The end of our tour of the Madonnelle brings us to the most beloved of all the images.
We come now to the end of our month-long daily tour through a particular artistic expression of Marian devotion: Rome’s “Madonnelle” (“little Madonnas”). These are images of Mary—some of them miraculous—scattered throughout the streets and alleyways of the city. They are the object of much popular devotion. The entire series can be viewed here: Little Madonnas of Rome
If there is a truly “Roman” Madonna, it is surely the “Madonna of Divine Love.” This miraculous icon is kept at a shrine 14 kilometers (about nine miles) from the city of Rome, in Castel di Leva, where the first miracle took place. In 1740, a pilgrim heading towards Saint Peter’s Basilica got lost in the countryside, and was attacked by a pack of wild dogs. Raising his eyes to the ruins of an old tower, he saw an icon of the Virgin and Child; he prayed to her, and the beasts immediately left him alone. Word reached the city, and from that day on, there have been ceaseless pilgrimages. A second miracle was recorded in the 1930s, when a young priest, named Umberto Terenzi, the first rector of the shrine, survived a car accident very near the shrine.
However, this devotion especially regained popularity after World War II, because the grace of the liberation of Rome from the Germans is attributed to the Madonna of Divine Love. After the bombardments of 1943 devastated the area of the Shrine, the image of the Virgin was moved: first, to the church of Saint Lawrence in Lucina (outside of which, today, you can find a shrine dedicated to her), and then to the church of Saint Ignatius of Loyola. When the final battle was imminent, Pius XII invited the people of Rome to pray to the Madonna for the city’s salvation.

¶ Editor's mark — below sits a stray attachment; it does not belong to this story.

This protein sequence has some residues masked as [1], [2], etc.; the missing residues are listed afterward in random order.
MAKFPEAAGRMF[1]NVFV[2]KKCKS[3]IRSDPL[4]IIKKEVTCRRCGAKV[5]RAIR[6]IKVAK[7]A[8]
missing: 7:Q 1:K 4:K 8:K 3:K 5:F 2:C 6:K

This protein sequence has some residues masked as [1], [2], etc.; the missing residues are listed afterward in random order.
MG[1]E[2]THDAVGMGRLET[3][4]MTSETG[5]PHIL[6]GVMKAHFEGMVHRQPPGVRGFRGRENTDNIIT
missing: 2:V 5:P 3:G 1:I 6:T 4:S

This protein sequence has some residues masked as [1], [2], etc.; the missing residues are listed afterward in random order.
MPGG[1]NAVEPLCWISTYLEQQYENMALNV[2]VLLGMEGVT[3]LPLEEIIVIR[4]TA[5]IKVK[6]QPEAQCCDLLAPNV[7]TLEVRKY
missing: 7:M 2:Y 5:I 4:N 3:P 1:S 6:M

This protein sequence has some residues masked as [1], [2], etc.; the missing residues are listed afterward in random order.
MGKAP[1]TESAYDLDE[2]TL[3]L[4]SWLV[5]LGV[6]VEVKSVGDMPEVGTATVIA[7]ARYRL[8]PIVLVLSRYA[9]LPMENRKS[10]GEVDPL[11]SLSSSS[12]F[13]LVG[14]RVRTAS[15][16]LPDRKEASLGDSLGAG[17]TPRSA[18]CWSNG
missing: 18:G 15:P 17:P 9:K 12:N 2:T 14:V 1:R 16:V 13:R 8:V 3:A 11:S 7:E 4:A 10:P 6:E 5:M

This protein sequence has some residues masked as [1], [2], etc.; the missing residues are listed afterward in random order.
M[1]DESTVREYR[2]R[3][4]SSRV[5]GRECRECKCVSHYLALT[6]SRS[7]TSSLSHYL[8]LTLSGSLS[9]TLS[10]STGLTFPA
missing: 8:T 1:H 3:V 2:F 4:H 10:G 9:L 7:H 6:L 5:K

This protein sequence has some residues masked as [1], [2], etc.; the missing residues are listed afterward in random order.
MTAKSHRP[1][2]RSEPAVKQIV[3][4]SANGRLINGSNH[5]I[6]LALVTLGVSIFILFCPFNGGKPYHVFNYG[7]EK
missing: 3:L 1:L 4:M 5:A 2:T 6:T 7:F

On June 4, 1944, the people—joined by Pius XII—made a vow to Mary of Divine Love, asking her to protect the city. That same day, the Allies entered Rome without a fight, following the retreat of the Germans. In thanksgiving for the city having escaped this danger, a shrine was built at Castel di Leva. Also, many small shrines dedicated to the Madonna of Divine Love arose throughout the city, and even today continue to be an object of devotion. The first of these shrines is located in a small chapel on the wall of the Castro Pretorio.
Many of these, in addition to the title of “Madonna of Divine Love,” are accompanied by a plaque remembering the dangers escaped during the war. Other shrines were built in 1954, on the occasion of the Marian Year. The Shrine of Divine Love is a beloved pilgrimage destination for the residents of Rome. Every Saturday, from the first Saturday after Easter to the last Saturday in October, there is a nocturnal pilgrimage—on foot—which leaves the Circus Maximus at midnight, and reaches the shrine at dawn, when Mass is celebrated for the pilgrims.
See them here!
Find the 31 installments of the series here: Little Madonnas of Rome
See more articles like this at Aleteia’s Art & Travel section.